The Curious Case of Belgium: A Headless State

Bilingual signs in Brussels.Image via Wikipedia
Belgium has been "headless", i.e. without a government for over a year: a world record, even beating Iraq at it!

Why is that? We all know the problems between the Flemish (Dutch speaking) and Walloons (French speaking). We all know this has been going on for as long as Belgium has existed.

The political parties can't get their act together and nominate a government, so the country carries on with a caretaker government, with good old Leterme at the helm. Regularly, there's an effort to put together a government, and just as regularly it fails. The Flemish won't hear about it: they're fed up with government funds - resulting from their tax payments, because they are the richer taxpayers - going to the Walloons, who are the poorer ones.

What is so very curious about the situation is this: the country is doing fine, thank you, without any government in power. It's doing fine financially and economically (at least it's no worse than most Euro-zone countries and considerably better than the PIIGS). It's even managing to participate in the international community: not only has it joined the Battle for Libya, but it has just confirmed its commitment.

So does Belgium need a government at all?

Good question!

First, it says a lot about the kind of political class we are saddled with: they are not actually the people governing us. The state bureaucracy is - the much decried bureaucracy. Is there something good about it, after all?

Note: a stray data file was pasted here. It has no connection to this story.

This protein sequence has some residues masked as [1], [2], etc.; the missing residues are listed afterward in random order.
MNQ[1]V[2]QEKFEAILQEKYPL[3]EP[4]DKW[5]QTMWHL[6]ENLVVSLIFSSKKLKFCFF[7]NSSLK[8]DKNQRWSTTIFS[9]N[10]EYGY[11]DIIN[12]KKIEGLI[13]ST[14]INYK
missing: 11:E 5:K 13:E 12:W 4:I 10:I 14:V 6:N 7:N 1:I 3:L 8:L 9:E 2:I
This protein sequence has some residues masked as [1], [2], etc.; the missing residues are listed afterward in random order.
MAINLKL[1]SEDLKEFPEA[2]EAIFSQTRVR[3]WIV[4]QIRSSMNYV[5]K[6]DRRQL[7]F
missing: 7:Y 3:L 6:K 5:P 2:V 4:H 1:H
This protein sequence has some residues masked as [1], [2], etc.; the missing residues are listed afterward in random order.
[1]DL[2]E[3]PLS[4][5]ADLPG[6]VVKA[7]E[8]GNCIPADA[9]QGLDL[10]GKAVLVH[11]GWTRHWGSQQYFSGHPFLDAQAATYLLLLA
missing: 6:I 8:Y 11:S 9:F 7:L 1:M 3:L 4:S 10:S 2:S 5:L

Two, governing people with any effectiveness means moving closer to them. Down to their level. The Flemish want to be governed by the Flemish and no one else. Same for the Walloons and come to think of it, that parochial attitude is true everywhere in Europe: in Italy, the Lumbards want to govern Padania and have nothing to do with Rome; in Spain, the Basques prefer to throw bombs rather than listen to Madrid; in France, Brittany has historically felt independant etc etc

Third, in a European context where the EU is still making progress - the Euro crisis notwithstanding -, it is not clear what the role and place of State Governments are, or will be.

For example, if Europe comes closer together on major foreign policy issues, including on such matters as war, then one of the major roles of European governments will disappear. No doubt that is why Lady Ashton is having such a difficult time in becoming a European Foreign Affairs Minister: nobody wants that! But it is written in the EU constitution and sooner or later it will come to pass.

So is Belgium in government limbo because a government is not needed?
Baroness Ashton of Upholland, British politicianLady AshtonImage via Wikipedia

Regions of BelgiumImage via Wikipedia
Enhanced by Zemanta